Obstructive Sleep Apnea, Metabolic Syndrome and Diabetes


Obstructive sleep apnea (OSA) is a clinical condition characterized by recurrent episodes of obstructions of the upper airway leading to increased negative intrathoracic pressure, sleep fragmentation and intermittent hypoxia during sleep. Current prevalence of OSA pointed that one third of the sleep studies showed some degree of OSA.1 Among adults 30–70 years of age, approximately 13% of men and 6% of women have moderate to severe forms of OSA.2 Current estimates represent an increase of millions of additional afflicted persons mainly explained by the ongoing obesity epidemic. If OSA is already common in the general population, the prevalence of OSA in patients with the Metabolic Syndrome and patients with diabetes is even more impressive: in patients with the Metabolic Syndrome, a previous report found that 60% of them presented moderate to severe OSA.3 Of note, the vast majority of them were not aware about the OSA diagnosis.3 In patients with diabetes, the prevalence of OSA range from 29% to 63% depending of the criteria adopted for OSA.4-5 This prevalence is even higher (over 86%) in patients with diabetes who are obese.6 A major challenge to the field has been to understand whether OSA is a mere epiphenomenon or an additional burden that exacerbates the metabolic dysfunction predisposing people to metabolic syndrome and diabetes. Significant advances were done in the last decades and are summarized here.

Metabolic dysfunction in OSA

Glucose metabolism. An independent association between OSA, insulin resistance and type 2 diabetes has been demonstrated by several cross-sectional studies and large population-based studies.7-11 Particularly, data from the Sleep Heart Health Study found that patients with moderate to severe OSA have lower insulin sensitivity and a higher prevalence of impaired fasting glucose and glucose intolerance.7 More recently, the association between OSA and insulin resistance was explored in lean individuals.9 The authors found that lean patients with OSA had 27% lower insulin sensitivity and 37% less than lean-matched controls.9 These results reinforce the concept that the relationship between OSA and insulin resistance is independent of obesity. Persistent insulin resistance may predispose to an increased incidence of diabetes. Indeed, Botros and colleagues found that OSA increases the risk of developing diabetes, independent of other risk factors.10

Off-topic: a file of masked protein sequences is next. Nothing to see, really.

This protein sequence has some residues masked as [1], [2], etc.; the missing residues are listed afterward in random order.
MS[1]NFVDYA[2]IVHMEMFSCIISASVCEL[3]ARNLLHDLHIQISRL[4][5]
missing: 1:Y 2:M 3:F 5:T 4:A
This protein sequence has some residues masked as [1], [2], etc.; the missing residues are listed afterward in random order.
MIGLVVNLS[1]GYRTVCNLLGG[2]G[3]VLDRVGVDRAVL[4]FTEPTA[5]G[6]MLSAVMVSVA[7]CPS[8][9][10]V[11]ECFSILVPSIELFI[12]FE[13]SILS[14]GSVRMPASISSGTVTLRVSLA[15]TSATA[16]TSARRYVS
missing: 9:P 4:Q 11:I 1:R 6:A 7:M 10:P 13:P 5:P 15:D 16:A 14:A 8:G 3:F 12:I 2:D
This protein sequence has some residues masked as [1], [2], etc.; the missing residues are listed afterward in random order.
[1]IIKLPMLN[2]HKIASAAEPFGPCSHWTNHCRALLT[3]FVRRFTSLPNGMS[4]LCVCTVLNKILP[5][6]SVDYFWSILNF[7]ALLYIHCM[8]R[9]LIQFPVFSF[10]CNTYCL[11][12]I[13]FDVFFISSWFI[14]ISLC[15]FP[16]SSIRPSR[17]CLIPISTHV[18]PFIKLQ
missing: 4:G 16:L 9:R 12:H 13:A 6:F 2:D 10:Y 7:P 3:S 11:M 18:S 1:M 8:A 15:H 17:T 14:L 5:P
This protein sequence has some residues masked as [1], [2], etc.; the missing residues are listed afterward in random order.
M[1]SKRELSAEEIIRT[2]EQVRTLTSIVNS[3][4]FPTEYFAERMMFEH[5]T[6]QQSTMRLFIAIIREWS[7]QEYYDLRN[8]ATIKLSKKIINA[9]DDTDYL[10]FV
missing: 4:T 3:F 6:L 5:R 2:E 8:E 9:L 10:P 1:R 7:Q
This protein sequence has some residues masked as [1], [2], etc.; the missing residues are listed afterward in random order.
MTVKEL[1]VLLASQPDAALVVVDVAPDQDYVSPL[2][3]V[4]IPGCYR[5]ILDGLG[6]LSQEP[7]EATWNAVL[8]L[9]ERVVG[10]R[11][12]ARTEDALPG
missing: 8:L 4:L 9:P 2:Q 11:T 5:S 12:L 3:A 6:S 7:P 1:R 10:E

There are several potential mechanisms by which OSA contributes to insulin resistance and impaired insulin secretion including hepatic insulin resistance due to the activation of hepatic lipid biosynthesis and sympathetic and hypothalamic-pituitary-adrenal axis activations, among others.12

Lipid metabolism. Consistent evidence from animal models of OSA have shown that chronic intermittent hypoxia (a hallmark of OSA) induces in both lean and obese mice fasting dyslipidemia due to activation of the transcription factor sterol regulatory element-binding protein-1 (SREBP-1) and an important downstream enzyme of triglyceride and phospholipid biosynthesis, stearoyl-CoA desaturase-1.13-15 Moreover, chronic intermittent hypoxia also impaired inhibits clearance of triglyceride-rich lipoproteins inactivating adipose lipoprotein lipase.16-17 Despite this evidence, there is no consistent data in humans suggesting that OSA is a risk factor for dyslipidemia. Indeed, conflicting results have been observed in cross-sectional and interventional studies.18 Taking into account components of the metabolic syndrome, some reports found increased levels of triglycerides3,11,19-21 and reduced levels of high density lipoproteins (HDL)19-21 while others did not.22-23 Of note, the majority of the studies were not specifically designed to evaluate the lipid profile. Therefore, more evidence is still needed.